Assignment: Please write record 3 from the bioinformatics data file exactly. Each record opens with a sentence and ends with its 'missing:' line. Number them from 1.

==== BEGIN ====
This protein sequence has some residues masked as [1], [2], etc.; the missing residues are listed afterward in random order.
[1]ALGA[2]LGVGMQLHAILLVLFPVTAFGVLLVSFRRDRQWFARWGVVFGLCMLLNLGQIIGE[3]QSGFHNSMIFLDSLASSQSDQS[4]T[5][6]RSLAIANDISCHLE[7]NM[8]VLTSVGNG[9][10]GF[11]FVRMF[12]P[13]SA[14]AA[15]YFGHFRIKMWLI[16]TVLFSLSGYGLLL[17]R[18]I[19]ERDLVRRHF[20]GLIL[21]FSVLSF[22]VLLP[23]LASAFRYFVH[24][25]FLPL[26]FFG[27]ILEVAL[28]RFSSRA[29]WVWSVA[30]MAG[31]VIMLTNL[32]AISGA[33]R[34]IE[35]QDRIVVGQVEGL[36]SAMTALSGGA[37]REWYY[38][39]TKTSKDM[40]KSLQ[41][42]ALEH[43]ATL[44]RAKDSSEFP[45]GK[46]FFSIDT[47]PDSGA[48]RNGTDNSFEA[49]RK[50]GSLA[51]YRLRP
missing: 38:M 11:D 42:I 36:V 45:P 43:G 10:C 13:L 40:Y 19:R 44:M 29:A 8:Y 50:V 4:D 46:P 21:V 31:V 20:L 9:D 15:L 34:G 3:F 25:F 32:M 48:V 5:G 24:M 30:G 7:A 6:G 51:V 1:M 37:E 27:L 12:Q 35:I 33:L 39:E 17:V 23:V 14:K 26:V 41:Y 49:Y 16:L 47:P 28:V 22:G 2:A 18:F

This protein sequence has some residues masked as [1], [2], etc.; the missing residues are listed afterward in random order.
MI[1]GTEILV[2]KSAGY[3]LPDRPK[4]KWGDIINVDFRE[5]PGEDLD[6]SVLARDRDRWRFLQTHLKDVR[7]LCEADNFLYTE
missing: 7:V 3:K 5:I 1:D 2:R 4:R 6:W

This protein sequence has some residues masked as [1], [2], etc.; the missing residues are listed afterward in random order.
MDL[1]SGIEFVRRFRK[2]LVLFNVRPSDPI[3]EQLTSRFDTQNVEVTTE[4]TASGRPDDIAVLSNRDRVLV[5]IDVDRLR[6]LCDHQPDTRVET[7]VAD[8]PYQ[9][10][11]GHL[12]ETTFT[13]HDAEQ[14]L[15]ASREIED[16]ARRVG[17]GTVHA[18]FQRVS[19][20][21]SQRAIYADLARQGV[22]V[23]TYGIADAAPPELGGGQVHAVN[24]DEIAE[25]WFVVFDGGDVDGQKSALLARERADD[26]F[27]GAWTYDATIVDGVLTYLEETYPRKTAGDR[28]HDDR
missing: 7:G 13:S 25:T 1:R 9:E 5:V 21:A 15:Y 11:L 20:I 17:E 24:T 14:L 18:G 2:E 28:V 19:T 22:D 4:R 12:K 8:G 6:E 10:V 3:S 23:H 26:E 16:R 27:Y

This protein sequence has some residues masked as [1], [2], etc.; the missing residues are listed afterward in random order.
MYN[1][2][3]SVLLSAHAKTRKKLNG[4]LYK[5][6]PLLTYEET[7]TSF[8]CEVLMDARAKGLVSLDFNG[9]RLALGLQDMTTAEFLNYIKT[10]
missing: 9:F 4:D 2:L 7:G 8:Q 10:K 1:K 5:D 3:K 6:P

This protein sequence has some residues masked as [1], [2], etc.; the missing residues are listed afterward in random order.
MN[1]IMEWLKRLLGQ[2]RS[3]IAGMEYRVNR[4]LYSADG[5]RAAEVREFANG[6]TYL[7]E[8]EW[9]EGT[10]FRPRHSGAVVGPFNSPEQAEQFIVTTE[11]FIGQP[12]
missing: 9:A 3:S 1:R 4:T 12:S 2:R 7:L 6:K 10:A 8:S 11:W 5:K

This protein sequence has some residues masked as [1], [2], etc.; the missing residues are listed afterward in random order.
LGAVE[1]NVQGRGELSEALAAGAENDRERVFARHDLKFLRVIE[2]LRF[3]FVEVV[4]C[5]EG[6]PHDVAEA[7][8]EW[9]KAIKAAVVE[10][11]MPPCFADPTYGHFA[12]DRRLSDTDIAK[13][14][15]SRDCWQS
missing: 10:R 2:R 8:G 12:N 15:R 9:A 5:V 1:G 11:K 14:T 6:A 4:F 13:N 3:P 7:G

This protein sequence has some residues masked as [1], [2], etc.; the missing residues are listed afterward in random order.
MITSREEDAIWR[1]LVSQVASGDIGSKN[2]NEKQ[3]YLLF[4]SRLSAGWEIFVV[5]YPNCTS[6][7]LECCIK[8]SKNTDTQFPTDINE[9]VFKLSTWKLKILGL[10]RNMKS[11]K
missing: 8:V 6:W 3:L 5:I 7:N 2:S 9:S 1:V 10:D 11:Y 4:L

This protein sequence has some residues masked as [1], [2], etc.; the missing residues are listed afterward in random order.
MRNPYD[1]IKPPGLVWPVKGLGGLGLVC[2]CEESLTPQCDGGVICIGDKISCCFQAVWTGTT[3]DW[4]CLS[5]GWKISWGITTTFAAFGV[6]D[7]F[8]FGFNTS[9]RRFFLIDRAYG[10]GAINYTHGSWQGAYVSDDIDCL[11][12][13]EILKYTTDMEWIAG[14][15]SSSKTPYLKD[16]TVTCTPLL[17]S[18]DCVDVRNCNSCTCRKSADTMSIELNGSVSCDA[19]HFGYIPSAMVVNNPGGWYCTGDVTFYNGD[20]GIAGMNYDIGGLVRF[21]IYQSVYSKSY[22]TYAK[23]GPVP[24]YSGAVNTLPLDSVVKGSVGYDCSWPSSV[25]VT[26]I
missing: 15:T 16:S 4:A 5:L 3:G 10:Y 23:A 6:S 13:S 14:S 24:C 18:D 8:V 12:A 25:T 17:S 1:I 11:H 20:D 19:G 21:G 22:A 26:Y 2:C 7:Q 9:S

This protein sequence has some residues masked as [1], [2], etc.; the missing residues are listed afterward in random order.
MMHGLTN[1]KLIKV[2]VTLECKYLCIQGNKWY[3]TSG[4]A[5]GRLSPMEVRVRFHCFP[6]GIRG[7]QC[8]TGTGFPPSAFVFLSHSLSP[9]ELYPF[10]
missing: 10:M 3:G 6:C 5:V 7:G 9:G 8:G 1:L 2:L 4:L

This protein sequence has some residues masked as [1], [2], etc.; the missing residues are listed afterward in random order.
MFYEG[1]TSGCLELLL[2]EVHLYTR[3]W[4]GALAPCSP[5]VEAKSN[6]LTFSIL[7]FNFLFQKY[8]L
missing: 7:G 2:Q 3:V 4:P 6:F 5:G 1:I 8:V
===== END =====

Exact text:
This protein sequence has some residues masked as [1], [2], etc.; the missing residues are listed afterward in random order.
MDL[1]SGIEFVRRFRK[2]LVLFNVRPSDPI[3]EQLTSRFDTQNVEVTTE[4]TASGRPDDIAVLSNRDRVLV[5]IDVDRLR[6]LCDHQPDTRVET[7]VAD[8]PYQ[9][10][11]GHL[12]ETTFT[13]HDAEQ[14]L[15]ASREIED[16]ARRVG[17]GTVHA[18]FQRVS[19][20][21]SQRAIYADLARQGV[22]V[23]TYGIADAAPPELGGGQVHAVN[24]DEIAE[25]WFVVFDGGDVDGQKSALLARERADD[26]F[27]GAWTYDATIVDGVLTYLEETYPRKTAGDR[28]HDDR
missing: 7:G 13:S 25:T 1:R 9:E 5:V 21:A 15:Y 11:L 20:I 17:E 24:T 14:L 18:G 2:E 28:V 19:T 22:D 4:R 12:K 8:G 6:E 10:V 3:S 23:H 26:E 16:R 27:Y